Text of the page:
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Thursday, March 16, 2006

The Coolest Chant of Them All

And it's not being done at any March Madness NCAA hoops game, either.

That might disappoint even the staunchest Kansas fan, who probably would swear to you that "Rock, Chalk, Jayhawk!" is the best thing going. Perhaps it could be in NCAA hoops, but it's not close on the world sporting scene.

I saw this chant once, perhaps on English TV when I was in London on a business trip and was watching something on Sky TV about a world rugby tournament. The New Zealand national team, called the "All Blacks", was playing, and they engaged in this tribal chant called the Haka that was compelling viewing, to say the least. I also think that the New Zealand men's hoops team performed a version of this chant at the Sydney Olympics in 2000, led by former Cal Bear and NBA player Sean Marks.

It's really cool, and, I agree with Eric McErlain of Off-Wing Opinion that I could watch it for a while. Eric blogged about the Haka, as the chant is called, today, and his post is definitely worth reading.

Ray Lewis sometimes does his own version of the Haka before a Baltimore Ravens game (of course it's not the Haka, but it's a spectacle nonetheless), but it's nothing like a group of burly guys acting in choreographed fashion before a game. The video clips that Eric attaches are compelling because not only do they show the All Blacks, they also show the reaction of the opposition. They say in rugby that perhaps it's not as important who wins the game as to who wins the party afterwards (where beer and bawdy songs carry the day), but it could be the case that the game is won during the warm-ups, when the Haka makes opponents befuddled, mystified, angry, bothered, demoralized or wondering why the heck their team's handlers couldn't come up with anything as creative or compelling.

Read the whole thing -- and watch the video clips. You'll be glad you did.


Anonymous Phil the Brit said...

Aaaahhh, the Haka! For years what to do during the haka has been as great a question for internatonal rugby teams facing New Zealand as what tactics to employ once the game actually gets going. It has often been believed that the ritual has stolen a psychological march for the All Blacks that contributed to their many, many victories.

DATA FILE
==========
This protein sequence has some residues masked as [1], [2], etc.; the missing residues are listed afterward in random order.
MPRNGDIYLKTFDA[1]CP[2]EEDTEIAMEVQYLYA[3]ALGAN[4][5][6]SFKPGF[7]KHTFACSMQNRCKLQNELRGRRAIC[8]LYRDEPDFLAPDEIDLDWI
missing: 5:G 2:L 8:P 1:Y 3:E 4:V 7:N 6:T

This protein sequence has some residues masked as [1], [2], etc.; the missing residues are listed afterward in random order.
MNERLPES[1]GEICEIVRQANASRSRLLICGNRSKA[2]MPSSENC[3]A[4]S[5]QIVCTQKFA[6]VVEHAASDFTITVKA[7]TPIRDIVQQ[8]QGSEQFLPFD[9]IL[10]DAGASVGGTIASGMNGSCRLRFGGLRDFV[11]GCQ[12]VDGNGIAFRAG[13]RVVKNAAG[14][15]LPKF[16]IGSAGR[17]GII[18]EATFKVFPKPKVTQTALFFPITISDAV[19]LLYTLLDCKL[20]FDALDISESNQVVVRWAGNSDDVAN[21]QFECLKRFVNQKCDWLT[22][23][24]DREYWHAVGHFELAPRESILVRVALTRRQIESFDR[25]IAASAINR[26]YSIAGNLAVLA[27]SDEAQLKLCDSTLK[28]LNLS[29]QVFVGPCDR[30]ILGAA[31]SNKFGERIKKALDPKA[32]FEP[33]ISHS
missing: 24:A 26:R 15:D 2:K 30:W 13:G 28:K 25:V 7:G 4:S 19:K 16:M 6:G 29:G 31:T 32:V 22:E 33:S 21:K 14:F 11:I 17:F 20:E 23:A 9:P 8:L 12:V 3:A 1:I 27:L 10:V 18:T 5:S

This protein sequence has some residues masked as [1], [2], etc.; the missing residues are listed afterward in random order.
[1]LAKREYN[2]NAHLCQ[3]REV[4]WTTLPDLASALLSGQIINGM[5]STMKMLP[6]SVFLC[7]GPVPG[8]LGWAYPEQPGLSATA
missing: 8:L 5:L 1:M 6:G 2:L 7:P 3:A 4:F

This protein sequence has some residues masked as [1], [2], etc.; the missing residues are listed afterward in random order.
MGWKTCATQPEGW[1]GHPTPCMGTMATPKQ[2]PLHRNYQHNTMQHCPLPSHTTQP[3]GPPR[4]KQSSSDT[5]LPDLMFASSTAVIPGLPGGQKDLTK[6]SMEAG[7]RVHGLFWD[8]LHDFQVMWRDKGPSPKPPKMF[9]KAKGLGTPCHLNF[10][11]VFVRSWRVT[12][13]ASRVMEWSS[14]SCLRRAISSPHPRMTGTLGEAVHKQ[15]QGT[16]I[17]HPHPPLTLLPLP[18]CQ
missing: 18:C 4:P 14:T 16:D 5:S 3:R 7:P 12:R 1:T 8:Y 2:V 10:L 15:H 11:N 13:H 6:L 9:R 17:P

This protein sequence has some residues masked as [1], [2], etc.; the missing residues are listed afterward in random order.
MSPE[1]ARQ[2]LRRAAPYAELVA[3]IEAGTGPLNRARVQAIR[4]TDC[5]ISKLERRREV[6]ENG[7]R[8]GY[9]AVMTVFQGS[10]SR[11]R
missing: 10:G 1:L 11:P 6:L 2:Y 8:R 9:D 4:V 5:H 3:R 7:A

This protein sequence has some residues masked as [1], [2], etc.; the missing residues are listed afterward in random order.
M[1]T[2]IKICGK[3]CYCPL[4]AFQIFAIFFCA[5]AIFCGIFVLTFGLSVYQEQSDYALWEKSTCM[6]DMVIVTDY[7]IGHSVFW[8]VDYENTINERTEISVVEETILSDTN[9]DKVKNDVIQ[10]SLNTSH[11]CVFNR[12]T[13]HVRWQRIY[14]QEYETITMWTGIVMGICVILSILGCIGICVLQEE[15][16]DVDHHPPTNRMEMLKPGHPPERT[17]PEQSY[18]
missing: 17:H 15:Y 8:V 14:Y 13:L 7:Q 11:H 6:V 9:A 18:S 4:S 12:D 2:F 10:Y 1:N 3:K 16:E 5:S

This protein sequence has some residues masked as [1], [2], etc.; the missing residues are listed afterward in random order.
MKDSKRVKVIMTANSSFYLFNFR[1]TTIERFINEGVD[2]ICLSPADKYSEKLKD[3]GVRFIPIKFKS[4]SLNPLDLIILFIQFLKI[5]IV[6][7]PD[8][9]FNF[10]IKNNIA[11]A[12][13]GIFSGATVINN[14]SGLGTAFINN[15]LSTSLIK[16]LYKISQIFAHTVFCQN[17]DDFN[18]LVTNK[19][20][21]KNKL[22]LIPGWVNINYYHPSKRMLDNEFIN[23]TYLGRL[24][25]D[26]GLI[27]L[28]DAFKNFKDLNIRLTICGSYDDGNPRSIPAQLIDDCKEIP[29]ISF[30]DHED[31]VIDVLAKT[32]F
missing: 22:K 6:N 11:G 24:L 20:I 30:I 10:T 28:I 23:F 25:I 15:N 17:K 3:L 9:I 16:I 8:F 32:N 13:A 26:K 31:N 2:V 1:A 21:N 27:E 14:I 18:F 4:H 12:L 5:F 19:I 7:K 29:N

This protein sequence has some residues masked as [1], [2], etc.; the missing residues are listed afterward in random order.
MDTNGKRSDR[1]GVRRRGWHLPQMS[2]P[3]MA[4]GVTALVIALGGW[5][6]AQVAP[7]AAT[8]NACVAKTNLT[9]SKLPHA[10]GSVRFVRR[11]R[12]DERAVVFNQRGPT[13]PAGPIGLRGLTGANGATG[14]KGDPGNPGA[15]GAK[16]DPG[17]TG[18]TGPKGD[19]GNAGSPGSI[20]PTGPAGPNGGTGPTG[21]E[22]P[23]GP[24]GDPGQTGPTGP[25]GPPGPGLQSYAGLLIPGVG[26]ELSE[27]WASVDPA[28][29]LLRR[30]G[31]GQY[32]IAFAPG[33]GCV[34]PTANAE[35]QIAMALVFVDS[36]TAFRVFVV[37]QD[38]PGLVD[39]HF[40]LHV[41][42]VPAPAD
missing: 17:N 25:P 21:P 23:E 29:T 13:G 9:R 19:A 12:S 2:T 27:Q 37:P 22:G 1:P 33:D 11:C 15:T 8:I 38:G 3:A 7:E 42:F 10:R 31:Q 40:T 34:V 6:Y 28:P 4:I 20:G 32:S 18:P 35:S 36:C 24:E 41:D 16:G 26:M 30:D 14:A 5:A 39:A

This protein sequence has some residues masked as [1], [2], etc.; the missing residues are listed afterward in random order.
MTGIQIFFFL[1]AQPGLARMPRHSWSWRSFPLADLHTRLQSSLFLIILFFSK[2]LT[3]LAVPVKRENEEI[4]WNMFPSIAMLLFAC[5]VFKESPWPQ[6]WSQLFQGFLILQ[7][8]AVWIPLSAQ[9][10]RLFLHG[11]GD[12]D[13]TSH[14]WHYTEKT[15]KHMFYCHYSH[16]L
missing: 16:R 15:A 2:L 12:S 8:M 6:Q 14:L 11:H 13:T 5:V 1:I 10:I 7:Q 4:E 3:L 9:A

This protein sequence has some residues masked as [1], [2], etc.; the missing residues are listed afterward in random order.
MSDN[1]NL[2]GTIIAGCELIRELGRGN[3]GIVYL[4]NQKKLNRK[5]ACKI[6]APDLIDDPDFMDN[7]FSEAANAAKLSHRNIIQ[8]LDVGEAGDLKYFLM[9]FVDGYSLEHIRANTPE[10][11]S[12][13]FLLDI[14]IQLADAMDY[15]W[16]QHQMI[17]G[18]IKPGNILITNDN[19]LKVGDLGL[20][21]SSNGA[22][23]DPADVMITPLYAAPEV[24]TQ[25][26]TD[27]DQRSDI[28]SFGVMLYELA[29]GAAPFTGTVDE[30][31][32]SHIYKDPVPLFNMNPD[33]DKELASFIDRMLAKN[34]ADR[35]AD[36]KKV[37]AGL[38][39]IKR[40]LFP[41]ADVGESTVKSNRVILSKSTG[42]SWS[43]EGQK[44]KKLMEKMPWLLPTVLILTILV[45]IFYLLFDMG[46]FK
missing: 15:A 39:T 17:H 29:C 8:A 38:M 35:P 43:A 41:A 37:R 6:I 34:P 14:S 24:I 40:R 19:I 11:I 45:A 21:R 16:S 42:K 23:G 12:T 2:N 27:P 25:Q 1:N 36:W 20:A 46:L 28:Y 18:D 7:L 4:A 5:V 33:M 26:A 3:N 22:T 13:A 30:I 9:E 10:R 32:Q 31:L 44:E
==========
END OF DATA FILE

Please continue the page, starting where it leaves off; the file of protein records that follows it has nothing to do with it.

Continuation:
Teams answers to this question vary, but most common is either to do your own thing, pretending it isn't happening, or to link arms as a team and face the Haka as it is performed, accepting the challenge the ritual represents (literally).

On one famous occasion, the England team inched forward as the Haka was being performed, bearing down on the All Blacks, who didn't appreciate their space being invaded.

The comparison with Native American symbols and customs is interesting. If you'd watched a Haka from thirty years ago, you'd have seen an overwhemingly white NZ team doing a pale (read embarrassing) imitation of what you see now. These days, the All Blacks are packed with players of Maori and Pacific island extraction. For these guys, the Haka is part of their heritage, and they feel (menacingly) comfortable doing it.

For my part, such things as having a football team called the Redskins is detestable. You wouldn't tolerate the New Orleans Negroes (or that other 'N' word; you know the one), and rightly so. It is also a perversion to characterise objections as political correctness. What we're talking about here is simple decency and good manners.

7:13 AM  

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